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Thursday, April 29, 2010

Looking Through The Kaleidoscope #13: Sometimes You Have to Go Back to Go Forward


I was looking through my Twitter today (yes, I tweet) and I was extremely pleased to see that Kaleidoscope's very own Amber Rose Johnson took first prize at the Poetry Out Loud National Finals, earning both a pretty penny for herself as well as a stipend for Classical High School to purchase poetry books, which is an idea I am fully behind. On top of that she got to meet John Leguizamo and have Garrison Keillor as one of the judges. It sounded like a fantastic experience all around.

Perhaps it is just me, but it feels like a good time to be creative. Theatre is in a very interesting place this day in age, and I believe the limits that might have surrounded it at one time are slowly loosening their grips. We are living in a time (again) where we are getting down to the basics. We are going back into a place where the theatre is once again about the performer and the empty space, as Peter Brook might put it. Forget the set, don't worry about the props, just give us a place to do the show and we're good. Sure, we still have the glamor of the Broadway musical, but even they are going back to their own golden age with the amount of revivals that have come out in the last few years. The owners of the Rogers and Hammerstein estate are probably doing pretty well in the royalties department. But I think we might be coming back to a time where we are willing to ask the most important question in theatre: "What are you doing?"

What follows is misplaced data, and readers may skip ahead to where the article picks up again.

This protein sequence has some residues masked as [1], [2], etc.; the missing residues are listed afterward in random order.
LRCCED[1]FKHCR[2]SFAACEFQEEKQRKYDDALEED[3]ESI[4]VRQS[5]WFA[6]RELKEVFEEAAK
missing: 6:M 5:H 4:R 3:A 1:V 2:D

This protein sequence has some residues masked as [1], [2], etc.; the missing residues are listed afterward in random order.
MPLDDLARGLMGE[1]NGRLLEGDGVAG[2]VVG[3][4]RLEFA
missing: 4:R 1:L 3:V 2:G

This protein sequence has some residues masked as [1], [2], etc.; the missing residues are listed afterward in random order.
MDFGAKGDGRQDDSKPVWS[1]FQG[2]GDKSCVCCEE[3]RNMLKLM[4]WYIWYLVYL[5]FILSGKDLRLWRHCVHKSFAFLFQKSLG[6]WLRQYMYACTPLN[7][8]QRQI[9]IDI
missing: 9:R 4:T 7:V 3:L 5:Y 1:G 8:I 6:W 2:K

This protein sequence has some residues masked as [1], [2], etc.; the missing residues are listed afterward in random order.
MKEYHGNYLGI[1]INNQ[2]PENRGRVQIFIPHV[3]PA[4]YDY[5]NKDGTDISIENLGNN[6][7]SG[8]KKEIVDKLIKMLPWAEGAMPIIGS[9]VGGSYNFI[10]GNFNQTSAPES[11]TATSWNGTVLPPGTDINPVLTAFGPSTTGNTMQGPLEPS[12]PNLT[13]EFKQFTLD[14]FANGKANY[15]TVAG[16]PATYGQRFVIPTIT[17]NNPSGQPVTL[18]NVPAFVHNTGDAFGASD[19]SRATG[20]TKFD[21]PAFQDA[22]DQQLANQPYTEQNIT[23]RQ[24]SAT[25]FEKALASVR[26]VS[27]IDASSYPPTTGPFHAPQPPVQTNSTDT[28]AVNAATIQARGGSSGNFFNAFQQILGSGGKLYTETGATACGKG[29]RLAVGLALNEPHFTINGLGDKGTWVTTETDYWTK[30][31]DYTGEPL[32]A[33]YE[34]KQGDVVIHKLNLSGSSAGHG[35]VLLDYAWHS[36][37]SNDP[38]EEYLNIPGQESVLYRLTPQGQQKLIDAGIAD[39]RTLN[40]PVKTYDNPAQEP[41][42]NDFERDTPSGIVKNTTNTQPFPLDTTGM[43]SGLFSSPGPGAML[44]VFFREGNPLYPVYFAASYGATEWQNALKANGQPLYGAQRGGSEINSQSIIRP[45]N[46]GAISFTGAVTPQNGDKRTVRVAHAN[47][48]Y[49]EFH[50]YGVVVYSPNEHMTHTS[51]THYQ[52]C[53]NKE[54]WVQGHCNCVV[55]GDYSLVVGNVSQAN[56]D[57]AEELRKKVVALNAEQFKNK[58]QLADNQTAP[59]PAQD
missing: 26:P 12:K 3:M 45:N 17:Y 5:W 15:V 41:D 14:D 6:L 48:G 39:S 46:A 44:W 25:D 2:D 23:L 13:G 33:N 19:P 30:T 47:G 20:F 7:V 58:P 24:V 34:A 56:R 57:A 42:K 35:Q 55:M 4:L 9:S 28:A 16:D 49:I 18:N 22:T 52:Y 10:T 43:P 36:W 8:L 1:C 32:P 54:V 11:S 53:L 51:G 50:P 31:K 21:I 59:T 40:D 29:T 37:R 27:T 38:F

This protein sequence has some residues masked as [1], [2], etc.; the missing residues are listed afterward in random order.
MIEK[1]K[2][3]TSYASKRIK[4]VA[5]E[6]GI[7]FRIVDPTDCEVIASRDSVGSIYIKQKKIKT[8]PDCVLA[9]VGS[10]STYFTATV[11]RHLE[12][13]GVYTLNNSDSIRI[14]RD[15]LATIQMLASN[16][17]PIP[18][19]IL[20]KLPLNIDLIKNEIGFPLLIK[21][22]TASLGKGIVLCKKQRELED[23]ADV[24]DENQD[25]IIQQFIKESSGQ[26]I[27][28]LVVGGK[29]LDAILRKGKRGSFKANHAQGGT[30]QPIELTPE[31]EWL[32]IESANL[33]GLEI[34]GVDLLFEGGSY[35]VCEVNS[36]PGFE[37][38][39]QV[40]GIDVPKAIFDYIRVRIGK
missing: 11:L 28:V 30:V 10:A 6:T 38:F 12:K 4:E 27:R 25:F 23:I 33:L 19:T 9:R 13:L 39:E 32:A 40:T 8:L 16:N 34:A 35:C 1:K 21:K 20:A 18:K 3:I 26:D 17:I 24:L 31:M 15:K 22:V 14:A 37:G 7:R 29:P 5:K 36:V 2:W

The question might sound harsh to the novice theatre performer, but it isn't meant to be. It's not a "What are you doing, for goodness sake, and whatever it is STOP" kind of thing, but more like an awareness of what our actions on stage are. We need to remember that it is action that will always drive a theatrical work. The center of theatre will always be people, and the good plays are going to showcase people in effect.

Whether this be a new wave or old news, I think Kaleidoscope should jump on board. Creatively, I see the company in a good place. There is a good variety of talent, good people at the helm, and the right opportunities are presenting themselves. Consider this: one of the hottest topics in the news right now is bullying. There have been several commentaries on the subject on public radio alone, and this national crisis (yes, crisis) will continue to get attention. Here we have Kaleidoscope with not one, but two anti-bullying shows, both with a strong message, and both with recognizable accolades. I'm surprised there aren't more bookings of this show.

From what I can see, Kaleidoscope has several doors it can step through. The anti-bullying program, the creation of new works like Magic of Story Time and Alice Through the Kaleidoscope, the thirty plus year lineage that it has woven in this community. We are well in our means to do more, and we should. We have a real opportunity not only to continue what we do, but to create great theatre. The theatre is all about the big picture, and Kaleidoscope can absolutely widen its canvas.

In the words of Garrison Keillor, "be well, do good work, and keep in touch."

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